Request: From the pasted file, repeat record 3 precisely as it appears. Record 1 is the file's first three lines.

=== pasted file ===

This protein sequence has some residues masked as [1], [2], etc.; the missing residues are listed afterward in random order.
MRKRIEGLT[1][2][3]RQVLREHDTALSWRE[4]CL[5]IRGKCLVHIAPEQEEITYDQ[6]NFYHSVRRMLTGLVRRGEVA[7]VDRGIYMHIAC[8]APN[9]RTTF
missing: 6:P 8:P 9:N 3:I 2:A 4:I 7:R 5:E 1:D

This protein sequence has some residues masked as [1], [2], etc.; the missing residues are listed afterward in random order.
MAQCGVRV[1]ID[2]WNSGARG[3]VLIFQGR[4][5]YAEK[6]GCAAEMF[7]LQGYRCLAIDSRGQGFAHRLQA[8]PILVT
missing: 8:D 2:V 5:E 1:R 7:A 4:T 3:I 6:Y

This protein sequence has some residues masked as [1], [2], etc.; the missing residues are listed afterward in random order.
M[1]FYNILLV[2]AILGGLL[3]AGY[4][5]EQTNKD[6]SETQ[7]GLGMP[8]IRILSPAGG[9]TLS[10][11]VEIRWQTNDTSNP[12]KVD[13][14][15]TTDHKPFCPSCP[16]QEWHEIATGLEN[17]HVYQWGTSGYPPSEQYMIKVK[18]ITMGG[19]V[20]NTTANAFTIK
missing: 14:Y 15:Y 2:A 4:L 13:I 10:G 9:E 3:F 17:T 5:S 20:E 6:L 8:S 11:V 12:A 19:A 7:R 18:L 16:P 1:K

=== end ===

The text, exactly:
This protein sequence has some residues masked as [1], [2], etc.; the missing residues are listed afterward in random order.
M[1]FYNILLV[2]AILGGLL[3]AGY[4][5]EQTNKD[6]SETQ[7]GLGMP[8]IRILSPAGG[9]TLS[10][11]VEIRWQTNDTSNP[12]KVD[13][14][15]TTDHKPFCPSCP[16]QEWHEIATGLEN[17]HVYQWGTSGYPPSEQYMIKVK[18]ITMGG[19]V[20]NTTANAFTIK
missing: 14:Y 15:Y 2:A 4:L 13:I 10:G 9:E 3:F 17:T 5:S 20:E 6:L 8:S 11:V 12:A 19:A 7:R 18:L 16:P 1:K